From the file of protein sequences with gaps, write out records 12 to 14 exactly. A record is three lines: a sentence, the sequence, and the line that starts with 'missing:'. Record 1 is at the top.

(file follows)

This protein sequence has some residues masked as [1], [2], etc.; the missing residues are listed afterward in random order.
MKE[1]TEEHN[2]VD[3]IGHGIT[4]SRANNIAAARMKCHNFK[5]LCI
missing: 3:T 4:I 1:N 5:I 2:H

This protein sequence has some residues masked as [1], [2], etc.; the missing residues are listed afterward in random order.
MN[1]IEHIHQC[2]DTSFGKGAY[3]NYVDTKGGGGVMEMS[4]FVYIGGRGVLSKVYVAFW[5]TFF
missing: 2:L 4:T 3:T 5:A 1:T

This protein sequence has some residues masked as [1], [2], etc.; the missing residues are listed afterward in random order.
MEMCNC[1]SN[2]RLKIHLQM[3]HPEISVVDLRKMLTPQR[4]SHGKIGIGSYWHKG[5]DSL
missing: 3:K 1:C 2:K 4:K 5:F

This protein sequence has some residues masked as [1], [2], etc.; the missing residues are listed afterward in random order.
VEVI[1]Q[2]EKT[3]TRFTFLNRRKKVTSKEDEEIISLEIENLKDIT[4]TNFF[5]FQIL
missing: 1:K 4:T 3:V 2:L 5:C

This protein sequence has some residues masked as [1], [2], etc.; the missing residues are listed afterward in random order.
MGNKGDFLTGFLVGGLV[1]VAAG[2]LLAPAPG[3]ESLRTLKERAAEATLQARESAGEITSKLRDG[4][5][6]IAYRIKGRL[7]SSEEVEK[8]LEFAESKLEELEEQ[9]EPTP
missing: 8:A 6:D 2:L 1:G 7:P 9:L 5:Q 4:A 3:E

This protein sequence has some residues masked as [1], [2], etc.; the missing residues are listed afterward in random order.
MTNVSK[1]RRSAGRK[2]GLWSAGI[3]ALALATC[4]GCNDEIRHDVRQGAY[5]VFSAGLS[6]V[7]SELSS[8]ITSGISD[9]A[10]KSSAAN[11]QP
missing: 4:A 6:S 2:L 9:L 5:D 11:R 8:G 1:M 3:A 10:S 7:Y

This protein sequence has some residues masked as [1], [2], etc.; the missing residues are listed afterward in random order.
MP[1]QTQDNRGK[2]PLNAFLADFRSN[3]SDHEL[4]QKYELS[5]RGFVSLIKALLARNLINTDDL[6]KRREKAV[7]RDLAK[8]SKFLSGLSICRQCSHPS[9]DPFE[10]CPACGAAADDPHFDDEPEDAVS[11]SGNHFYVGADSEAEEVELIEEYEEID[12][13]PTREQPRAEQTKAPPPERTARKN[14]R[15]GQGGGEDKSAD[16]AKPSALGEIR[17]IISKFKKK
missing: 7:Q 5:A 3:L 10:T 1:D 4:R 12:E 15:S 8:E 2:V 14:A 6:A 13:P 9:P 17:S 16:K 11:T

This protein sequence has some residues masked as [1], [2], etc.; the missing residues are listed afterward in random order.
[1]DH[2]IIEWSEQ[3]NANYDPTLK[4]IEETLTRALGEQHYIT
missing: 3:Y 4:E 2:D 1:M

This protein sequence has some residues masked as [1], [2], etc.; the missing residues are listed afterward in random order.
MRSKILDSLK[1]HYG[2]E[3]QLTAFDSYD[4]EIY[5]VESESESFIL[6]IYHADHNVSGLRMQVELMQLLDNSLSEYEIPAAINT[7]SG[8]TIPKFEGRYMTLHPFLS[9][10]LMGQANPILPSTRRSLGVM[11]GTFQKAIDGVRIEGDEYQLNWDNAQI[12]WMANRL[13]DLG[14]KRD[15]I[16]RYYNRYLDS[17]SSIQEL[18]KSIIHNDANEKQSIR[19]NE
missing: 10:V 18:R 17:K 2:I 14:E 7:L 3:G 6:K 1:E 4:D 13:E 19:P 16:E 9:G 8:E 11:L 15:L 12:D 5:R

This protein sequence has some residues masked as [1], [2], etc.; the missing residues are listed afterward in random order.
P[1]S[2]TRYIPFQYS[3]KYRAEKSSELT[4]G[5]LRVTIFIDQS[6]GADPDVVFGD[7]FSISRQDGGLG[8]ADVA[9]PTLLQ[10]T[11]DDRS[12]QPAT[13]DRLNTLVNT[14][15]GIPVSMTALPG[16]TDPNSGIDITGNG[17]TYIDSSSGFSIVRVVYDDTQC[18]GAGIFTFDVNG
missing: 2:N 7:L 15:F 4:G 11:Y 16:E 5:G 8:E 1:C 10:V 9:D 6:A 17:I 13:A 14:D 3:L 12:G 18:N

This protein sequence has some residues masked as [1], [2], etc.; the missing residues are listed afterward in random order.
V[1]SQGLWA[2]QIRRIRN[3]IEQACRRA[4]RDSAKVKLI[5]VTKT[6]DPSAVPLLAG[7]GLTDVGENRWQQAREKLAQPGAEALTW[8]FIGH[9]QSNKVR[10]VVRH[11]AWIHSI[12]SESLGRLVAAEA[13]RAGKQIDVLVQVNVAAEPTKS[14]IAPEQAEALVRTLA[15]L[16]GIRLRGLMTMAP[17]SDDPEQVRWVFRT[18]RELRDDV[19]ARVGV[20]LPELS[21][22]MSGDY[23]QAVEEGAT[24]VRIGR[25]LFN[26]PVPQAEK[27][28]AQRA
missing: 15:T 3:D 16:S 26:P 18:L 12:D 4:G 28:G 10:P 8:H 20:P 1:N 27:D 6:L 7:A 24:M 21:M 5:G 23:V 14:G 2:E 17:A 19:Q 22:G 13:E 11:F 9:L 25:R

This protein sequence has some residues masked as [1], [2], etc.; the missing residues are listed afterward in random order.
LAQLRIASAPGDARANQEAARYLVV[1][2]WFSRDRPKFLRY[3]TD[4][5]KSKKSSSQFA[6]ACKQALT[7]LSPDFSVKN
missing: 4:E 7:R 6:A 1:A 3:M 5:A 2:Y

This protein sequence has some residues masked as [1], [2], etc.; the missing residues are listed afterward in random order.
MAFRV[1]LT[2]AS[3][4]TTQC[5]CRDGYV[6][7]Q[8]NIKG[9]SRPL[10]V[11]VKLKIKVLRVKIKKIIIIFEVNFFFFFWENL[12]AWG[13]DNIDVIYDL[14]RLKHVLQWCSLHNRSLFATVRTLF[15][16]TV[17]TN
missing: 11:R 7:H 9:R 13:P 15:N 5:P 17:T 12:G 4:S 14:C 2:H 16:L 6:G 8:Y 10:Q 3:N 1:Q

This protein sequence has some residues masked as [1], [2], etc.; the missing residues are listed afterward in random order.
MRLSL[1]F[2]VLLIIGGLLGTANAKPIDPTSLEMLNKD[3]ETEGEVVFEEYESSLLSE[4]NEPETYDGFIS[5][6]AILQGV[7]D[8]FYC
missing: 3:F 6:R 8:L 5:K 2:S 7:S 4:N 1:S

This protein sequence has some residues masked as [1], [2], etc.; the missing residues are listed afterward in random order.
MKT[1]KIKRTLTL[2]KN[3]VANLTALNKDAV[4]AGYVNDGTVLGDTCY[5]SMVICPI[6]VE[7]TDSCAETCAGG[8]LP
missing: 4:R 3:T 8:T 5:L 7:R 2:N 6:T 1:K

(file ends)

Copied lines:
This protein sequence has some residues masked as [1], [2], etc.; the missing residues are listed afterward in random order.
LAQLRIASAPGDARANQEAARYLVV[1][2]WFSRDRPKFLRY[3]TD[4][5]KSKKSSSQFA[6]ACKQALT[7]LSPDFSVKN
missing: 4:E 7:R 6:A 1:A 3:M 5:A 2:Y

This protein sequence has some residues masked as [1], [2], etc.; the missing residues are listed afterward in random order.
MAFRV[1]LT[2]AS[3][4]TTQC[5]CRDGYV[6][7]Q[8]NIKG[9]SRPL[10]V[11]VKLKIKVLRVKIKKIIIIFEVNFFFFFWENL[12]AWG[13]DNIDVIYDL[14]RLKHVLQWCSLHNRSLFATVRTLF[15][16]TV[17]TN
missing: 11:R 7:H 9:R 13:P 15:N 5:P 17:T 12:G 4:S 14:C 2:H 16:L 6:G 8:Y 10:Q 3:N 1:Q

This protein sequence has some residues masked as [1], [2], etc.; the missing residues are listed afterward in random order.
MRLSL[1]F[2]VLLIIGGLLGTANAKPIDPTSLEMLNKD[3]ETEGEVVFEEYESSLLSE[4]NEPETYDGFIS[5][6]AILQGV[7]D[8]FYC
missing: 3:F 6:R 8:L 5:K 2:S 7:S 4:N 1:S